I almost die every time I see the final scene of Call Me By Your Name (three times and counting): it’s a four-minute fixed camera shot in which the lead character sits in front of a crackling fireplace with tears brimming but not quite escaping, a lip bitten as he silently contemplates his first, and lost, love.
Maybe I have made it sound cheesy; it isn’t. It’s as subtly devastating as a handful of soil thrown over a coffin.
This scene would not have worked if, say, it had been the same character staring forlornly out of a window, or stroking a battered photograph kept in a wallet. Fires can be pure poetry.
Each year, when I head north to the family house for Christmas and New Year, the thing I look forward to most is stretching out in front of the fire alongside the cat; his belly hot to the touch, his chin turned upwards. In the curves of the brass fender, the Christmas tree lights reflect in blurs.
Like most writers, I have zero practical skills. Except for one: I can lay and light a fire. This comes from observing my mother doing origami with old newspaper pages, cross-hatching logs and kindling, and picking up and setting down efficiently-sized bits of coal as though they were priceless gems, with a set of delicate tongs.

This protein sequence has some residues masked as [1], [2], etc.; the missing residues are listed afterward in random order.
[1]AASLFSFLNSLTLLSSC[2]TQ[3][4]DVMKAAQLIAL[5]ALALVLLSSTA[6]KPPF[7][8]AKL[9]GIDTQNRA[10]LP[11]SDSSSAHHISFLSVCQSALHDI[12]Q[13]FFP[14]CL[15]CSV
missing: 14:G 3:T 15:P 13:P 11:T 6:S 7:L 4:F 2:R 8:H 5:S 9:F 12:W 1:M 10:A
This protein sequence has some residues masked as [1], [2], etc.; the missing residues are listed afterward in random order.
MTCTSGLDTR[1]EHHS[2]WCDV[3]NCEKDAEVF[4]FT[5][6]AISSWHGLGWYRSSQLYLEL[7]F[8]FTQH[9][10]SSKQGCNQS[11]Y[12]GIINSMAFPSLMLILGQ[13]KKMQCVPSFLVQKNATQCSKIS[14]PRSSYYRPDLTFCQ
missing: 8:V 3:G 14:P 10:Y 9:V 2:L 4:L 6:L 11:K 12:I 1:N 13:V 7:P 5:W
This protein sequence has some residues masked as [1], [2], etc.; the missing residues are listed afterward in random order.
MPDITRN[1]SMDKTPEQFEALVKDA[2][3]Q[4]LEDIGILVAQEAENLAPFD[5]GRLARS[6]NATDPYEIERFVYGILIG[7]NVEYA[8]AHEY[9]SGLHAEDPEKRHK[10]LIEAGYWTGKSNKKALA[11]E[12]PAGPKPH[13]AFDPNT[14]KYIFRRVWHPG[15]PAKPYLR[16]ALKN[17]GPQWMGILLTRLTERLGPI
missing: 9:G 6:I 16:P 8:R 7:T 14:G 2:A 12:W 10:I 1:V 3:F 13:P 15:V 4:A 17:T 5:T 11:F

A year or so ago, in January, a girlfriend and I rented a cottage by the seaside in Deal, Kent. While my partner went to collect a food order, I rolled up my sleeves and got to work on the fireplace. When she returned, sodden from the rain and carrying Tupperware filled with chicken tikka masala, the flames were bold red and orange and rippling. We ate, played Scrabble and scratched her Yorkie under its ears.
Now, I live in a flat that has fireplaces in two rooms (it is rented, alas), and I am looking up the telephone numbers of chimney sweeps. There is a local firm that has been run by the same family since 1860. The fireplaces are beautiful things: just one can add 5% to the value of a home. There is a downside, however, and that is the environmental impact of burning coal and contributing to our filthy air (which I have written about previously in these pages). At its most extreme: the pea-souper smog of 1952, which led to the Clean Air Act. Real fires, then, are recommended in moderation.
But fake ones that have to be plugged in and switched on won’t do, either. Or, even worse, digital fires on television screens. I don’t have the same objection to wallpaper of woodlands or plants but, to paraphrase John Waters, if you go home with somebody and they have a DVD of a home fire, don’t sleep with them. Home is where the hearth is.